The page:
The book deals with early musical notation, and how it was written down. Who was the first person who did that? What was the first book of neumes. Neumes were the earliest musical notations before notes. The first book of neumes hasn't been found, the first book of written chants. Until then, they were passed by memory. One monk came up with neumes, and decided they should be written down. That monk must have noticed his hands while conducting. Neumes are the stylized movement of the hand, up and down, and they look like wings. Every piece of music we listen to comes from neumes, but we won't ever know what the first music sounded like.

In discussing the plot of the book, Peters said Gamache was called to a remote monastery. Penny said she created the monastery, and being an author, and being god-like, she resurrected the Gilbertines, an order that had been extinct since the Inquisition. She sent them to the New World, to the far edges of the world.

Gamache is the first person to enter the monastery with plans to leave. It's a silent order of monks, and he has to tease the truth from men who spend a lifetime in silence, hiding their feelings.

When Peters asked why they didn't just dump the body in the lake, since no one would ever know. Penny replied that the Abbot was a wise man. It was the right thing to do. One of the monks is a murderer. Barbara said it's a true locked monastery murder because there are only so many men who can be the suspects in this murder mystery.

Penny said it is a variation of the "closed room" mysteries. Agatha Christie was the master of them. Louise was very aware of that, and The Beautiful Mystery is partially an homage to those books. She wanted to take that literary tradition, set it in modern times, and make it her own. The monks are literally locked in, but they sent the chants out into the world, thinking they would be heard by family and friends, and they went viral. In reaction they doublelocked the door, and now they don't want to let anyone in.

When Peters mentioned that Gamache brought his team, Penny said it was really only Gamache and Beauvoir. Her books have always been about duality and conflict. In what I thought was the most important statement she made, Louise Penny said her books are not really about murder, but what murder dislodges in a community. There is a rift in the monastery. Some of the monks see the success of the music as a sign that God needs them to share the music, to share their gifts. The other half sees that success as a snake in Eden, tempting them to use their voices. They want to keep their humble lives, and see that as their job. The two sides are fighting a war of silence in which gestures and head movements carry messages. Gamache needs to decode the messages communicated in silence. When Barbara asked about the victim, Louise said it does say on the book that the choir director is the murder victim.

Louise and Barbara teased and poked at each throughout the event. Peters told Louise she showed a surprisingly dark streak with this book. She asked if her writing was getting darker, or was she always this mean, and just covering it. Penny said her first book, Still Life, was dark. It dealt with loss underneath the surface, but the dark was hidden by a veneer of civility.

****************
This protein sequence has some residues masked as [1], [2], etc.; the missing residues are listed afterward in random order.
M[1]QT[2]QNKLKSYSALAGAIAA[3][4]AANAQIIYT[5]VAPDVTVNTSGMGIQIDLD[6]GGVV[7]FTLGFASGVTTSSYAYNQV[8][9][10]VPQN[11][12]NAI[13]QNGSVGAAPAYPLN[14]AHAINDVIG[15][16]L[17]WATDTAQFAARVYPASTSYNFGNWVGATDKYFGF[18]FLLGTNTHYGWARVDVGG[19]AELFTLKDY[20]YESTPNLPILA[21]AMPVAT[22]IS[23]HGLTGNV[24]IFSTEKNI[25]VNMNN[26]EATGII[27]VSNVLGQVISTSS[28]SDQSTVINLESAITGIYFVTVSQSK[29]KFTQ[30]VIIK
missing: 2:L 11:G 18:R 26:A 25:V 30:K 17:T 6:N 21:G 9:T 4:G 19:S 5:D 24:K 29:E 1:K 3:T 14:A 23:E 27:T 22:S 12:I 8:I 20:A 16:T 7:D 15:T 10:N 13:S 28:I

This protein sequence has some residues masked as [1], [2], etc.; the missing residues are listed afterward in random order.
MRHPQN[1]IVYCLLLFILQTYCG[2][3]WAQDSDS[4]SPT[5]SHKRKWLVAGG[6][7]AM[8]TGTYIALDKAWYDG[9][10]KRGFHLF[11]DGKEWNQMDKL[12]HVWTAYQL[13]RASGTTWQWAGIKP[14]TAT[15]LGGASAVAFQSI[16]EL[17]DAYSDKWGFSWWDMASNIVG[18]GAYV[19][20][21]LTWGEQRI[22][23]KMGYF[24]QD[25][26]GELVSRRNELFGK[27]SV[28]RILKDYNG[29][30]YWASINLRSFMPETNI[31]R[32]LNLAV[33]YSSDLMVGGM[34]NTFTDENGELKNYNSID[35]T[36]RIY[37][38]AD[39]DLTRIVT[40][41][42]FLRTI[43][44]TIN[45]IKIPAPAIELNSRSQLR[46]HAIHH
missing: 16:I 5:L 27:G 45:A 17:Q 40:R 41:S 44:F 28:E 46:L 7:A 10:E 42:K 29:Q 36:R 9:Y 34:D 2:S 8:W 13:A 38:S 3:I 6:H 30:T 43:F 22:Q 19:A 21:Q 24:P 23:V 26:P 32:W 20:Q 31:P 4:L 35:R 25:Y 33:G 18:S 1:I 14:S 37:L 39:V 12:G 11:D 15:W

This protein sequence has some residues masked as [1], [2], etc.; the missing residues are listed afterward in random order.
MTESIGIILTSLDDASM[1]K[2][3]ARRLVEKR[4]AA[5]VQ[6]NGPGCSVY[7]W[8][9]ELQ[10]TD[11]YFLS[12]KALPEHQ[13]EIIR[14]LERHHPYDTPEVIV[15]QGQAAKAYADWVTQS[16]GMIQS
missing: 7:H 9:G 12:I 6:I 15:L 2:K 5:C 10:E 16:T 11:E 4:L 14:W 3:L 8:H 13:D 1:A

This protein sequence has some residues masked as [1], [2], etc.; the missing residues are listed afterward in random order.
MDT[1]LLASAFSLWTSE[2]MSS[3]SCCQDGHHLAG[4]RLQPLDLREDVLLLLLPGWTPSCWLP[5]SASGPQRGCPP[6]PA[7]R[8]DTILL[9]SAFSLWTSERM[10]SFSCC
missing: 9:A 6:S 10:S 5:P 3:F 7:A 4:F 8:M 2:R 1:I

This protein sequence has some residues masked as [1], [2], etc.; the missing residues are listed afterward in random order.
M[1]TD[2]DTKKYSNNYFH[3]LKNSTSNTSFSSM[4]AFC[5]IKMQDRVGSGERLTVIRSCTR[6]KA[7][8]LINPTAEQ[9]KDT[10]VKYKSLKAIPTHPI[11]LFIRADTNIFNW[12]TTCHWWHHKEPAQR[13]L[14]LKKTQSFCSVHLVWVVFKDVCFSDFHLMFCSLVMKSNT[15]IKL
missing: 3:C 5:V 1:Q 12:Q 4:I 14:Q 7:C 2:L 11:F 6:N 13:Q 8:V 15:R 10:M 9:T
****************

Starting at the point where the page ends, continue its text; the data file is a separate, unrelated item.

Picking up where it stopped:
Louise Penny said the darkness is intentional. She's always seen something mythical about the books. Gamache is a mythological figure on a hero's journey. That journey doesn't always go the way he wants it to go. Think of the Rocky movies. Rocky doesn't always win. He gets pummeled. Not everything goes his way. He can be destroyed. That's more of a challenge to Gamache. But, he keeps getting up and moving forward. And, he's pushed to the edge in this book.

Peters responded that it's not just Gamache that she pushes. She's hard on others as well. Louise answered that life is joy and sorrow, sometimes back-to-back. She's known both in her life. Life is full of joy, and it can be tragic.

The Beautiful Mystery is part light and part dark. A book can be part cozy, part thriller, part police procedural. Louise Penny finds it frustrating that people try to slot books. Why can't they be more than one thing?

Barbara mentioned that The Beautiful Mystery was the first book with nothing of Three Pines. Penny's next book will be back in Three Pines. She did this for the growth of the series. She can't set every book in Three Pines. That's the danger in writing a series, and falling into a formula. There's a danger with writing about ongoing characters in a set environment. This is one way of getting away from that. Penny said, in fact, the early books were called Three Pines mysteries. The later ones have been called Inspector Armand Gamache novels.

They both admitted some authors only have one book in them, or only have time to write a few books. Harper Lee and Margaret Mitchell come to mind. But, Peters mentioned C.R.Corwin whose Morgue Mama books she loved,, but he died after just three books. And, Kate Ross died too soon. Authors die. When asked if some authors have one fabulous book, and then the others are never as good, two authors were mentioned as examples, Thomas Harris with Silence of the Lambs and the last Dan Brown book was not even written.

Sometimes, what happens with a phenomenal hit is that the publisher is afraid to criticize the next book, or they find it not even worth editing because it will sell no matter what. They said it's often hard for humorous mystery series to continue, hard to sustain the humor over time. But, there is so much pressure to write a series. There's pressure on an author who would like to do something else. Nowadays, many authors have the fear of change because they might not get a contract. Authors don't want to fail.

Louise Penny said she's been so lucky with her readers. She's had the leeway to go off. Every second book goes back to Three Pines. This was the first that was completely away. Peters said she's fortunate because Quebec is enormous. There's a political mix with the separatist movement. Peters loved Quebec. She mentioned the national parks. Penny said she experiences great joy in writing about areas that mean so much to her. She brings her heart to it.